3. To prepare for college, it definitely helps to take AP courses. More importantly, take classes that sound interesting and if you like them, take similar classes. It doesn’t matter which specific courses you take as long as they challenge you and you enjoy them. (Joe Mustachio, Godwin senior)

4. In order to prepare for college, it’s important to have an idea of where you may want to go and look up which classes offer AP credits for that college, if you’re looking at AP classes. It’s also important not to choose AP classes if you’re not interested in the topic, as it’ll make the class so much harder. If you have no idea where you want to go or what you want to do after high school, it’s still important to choose honors or AP classes that interest you and play to your strengths. Don’t be afraid to take college prep classes if those subjects aren’t your strong suit! (Jessica Haravay, Godwin senior)


Tips on how to apply for financial aid:

1. All students seeking financial assistance for college tuition should start by completing the online FAFSA form. Additionally, we have a fantastic resource through the GRASP organization. Ms. Zukowsky, who works with GRASP, is here at Godwin every Wednesday and available by appointment to discuss financial aid opportunities with students. To schedule an appointment to meet with her, stop by the school counseling office and sign up on her clipboard. (Mrs. Walton, Godwin Counselor)

2. If you want to be considered for college financial aid, you and your parents will need to fill out the FAFSA (Free Application for Federal Student Aid). Your FAFSA information will be sent to your colleges, who will use it when putting together a financial aid package for you. (Mrs. Gravely, Godwin Counselor)

3. My advice is in this process, just like you have admission safety schools, you should have a financial safety school. You should have a reach. So you should say, you know, I really want to go to this school. I know its published price is 60,000 dollars a year. I can’t afford that, but I am going to apply to financial aid and maybe it will become affordable; maybe I will be able to go there. (Myra Smith, College Board Financial Aid executive director)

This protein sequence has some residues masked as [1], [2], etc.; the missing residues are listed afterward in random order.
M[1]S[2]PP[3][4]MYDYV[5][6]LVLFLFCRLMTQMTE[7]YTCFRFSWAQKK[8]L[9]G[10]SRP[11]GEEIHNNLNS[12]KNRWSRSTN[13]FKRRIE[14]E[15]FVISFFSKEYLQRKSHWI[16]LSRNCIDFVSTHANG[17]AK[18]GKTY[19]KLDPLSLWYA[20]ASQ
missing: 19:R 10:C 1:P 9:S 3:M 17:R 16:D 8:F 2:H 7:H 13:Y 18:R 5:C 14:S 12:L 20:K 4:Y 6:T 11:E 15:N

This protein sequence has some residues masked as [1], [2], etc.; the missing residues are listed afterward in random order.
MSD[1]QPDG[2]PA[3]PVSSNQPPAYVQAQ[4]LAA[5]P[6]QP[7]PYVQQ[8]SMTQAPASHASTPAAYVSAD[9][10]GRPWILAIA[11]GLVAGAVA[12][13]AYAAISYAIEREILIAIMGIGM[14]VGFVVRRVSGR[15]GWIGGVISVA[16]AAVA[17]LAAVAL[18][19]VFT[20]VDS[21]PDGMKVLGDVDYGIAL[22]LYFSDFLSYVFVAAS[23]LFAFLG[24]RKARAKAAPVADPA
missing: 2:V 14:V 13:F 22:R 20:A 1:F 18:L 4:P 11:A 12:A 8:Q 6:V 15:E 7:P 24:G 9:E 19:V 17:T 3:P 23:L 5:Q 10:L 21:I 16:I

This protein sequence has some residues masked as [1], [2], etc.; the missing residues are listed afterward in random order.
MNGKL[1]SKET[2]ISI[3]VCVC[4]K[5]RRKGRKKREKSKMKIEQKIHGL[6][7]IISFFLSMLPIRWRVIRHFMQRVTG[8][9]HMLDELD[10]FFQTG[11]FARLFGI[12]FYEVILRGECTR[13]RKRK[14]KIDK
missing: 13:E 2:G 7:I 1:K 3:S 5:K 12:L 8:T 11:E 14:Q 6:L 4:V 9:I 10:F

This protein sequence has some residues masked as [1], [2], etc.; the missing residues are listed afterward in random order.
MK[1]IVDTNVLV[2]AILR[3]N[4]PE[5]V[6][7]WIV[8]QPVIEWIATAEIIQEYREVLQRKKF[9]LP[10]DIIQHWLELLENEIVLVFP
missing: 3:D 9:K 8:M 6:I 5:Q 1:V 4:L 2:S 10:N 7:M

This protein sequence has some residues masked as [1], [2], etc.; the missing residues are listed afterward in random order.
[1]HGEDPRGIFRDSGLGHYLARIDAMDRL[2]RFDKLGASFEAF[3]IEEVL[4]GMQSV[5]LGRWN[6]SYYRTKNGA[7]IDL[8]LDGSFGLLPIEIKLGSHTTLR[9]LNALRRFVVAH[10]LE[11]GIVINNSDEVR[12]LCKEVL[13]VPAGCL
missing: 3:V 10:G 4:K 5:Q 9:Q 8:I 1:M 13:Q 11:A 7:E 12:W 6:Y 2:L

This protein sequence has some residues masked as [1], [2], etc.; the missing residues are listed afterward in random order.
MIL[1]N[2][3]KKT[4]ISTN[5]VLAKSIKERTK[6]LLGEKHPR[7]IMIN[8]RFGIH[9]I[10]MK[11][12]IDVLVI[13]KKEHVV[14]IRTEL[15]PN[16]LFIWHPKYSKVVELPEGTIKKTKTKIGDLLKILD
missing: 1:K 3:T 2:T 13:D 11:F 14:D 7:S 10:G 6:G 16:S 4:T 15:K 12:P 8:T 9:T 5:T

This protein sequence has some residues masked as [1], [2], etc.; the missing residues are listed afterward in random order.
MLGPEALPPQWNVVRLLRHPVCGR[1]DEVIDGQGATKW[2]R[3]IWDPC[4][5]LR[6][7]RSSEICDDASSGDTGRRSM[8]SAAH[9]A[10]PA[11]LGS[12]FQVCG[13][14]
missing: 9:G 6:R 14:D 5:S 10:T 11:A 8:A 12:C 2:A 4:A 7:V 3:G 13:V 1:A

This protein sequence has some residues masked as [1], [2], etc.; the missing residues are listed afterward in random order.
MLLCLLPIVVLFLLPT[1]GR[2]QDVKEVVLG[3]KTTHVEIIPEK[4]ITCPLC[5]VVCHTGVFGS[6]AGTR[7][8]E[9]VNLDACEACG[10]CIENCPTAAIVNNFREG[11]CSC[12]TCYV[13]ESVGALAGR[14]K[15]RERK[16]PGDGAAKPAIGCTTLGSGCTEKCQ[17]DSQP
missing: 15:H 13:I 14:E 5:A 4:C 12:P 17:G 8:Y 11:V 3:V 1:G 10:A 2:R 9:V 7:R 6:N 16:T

4. To apply for most financial aid — including federal and state student grants, work-study, and loans — you’ll need to complete the Free Application for Federal Student Aid (FAFSA). Although this financial aid form may seem complex, there are many free resources to help you. (College Board)


Tips on how to know when you’ve found the perfect college:

1. I would definitely say to do a lot of research beforehand online and map out what you want in a school in terms of values, size, and student body involvement opportunities. Physically walking around campus, talking to current students, and doing an overnight stay at the college if possible also help a lot in making sure that you feel at home at your school. Overall, listen to your instincts and let it happen naturally! (Grace Goodley, Freshman at CNU)

2. The perfect college to me is wherever you feel the sensation of home. For me, that was the first time I stepped foot onto Christopher Newport University’s campus. Everything just felt right and I knew this is where I needed to be. For me, it wasn’t about what division our sports teams were or how many Greek organizations there were, it was about where I felt most comfortable. (Logan Brocklehurst, Freshman at CNU)

3. You will always know when you’ve found the perfect college if you feel at home or if you can see yourself living there for the next four years. When I toured Roanoke College, I felt like I could make an easy transition from high school life at Godwin into college life at Roanoke. (Delaney Weston, Freshman at Roanoke College)

Illustrations by Alysse Stevens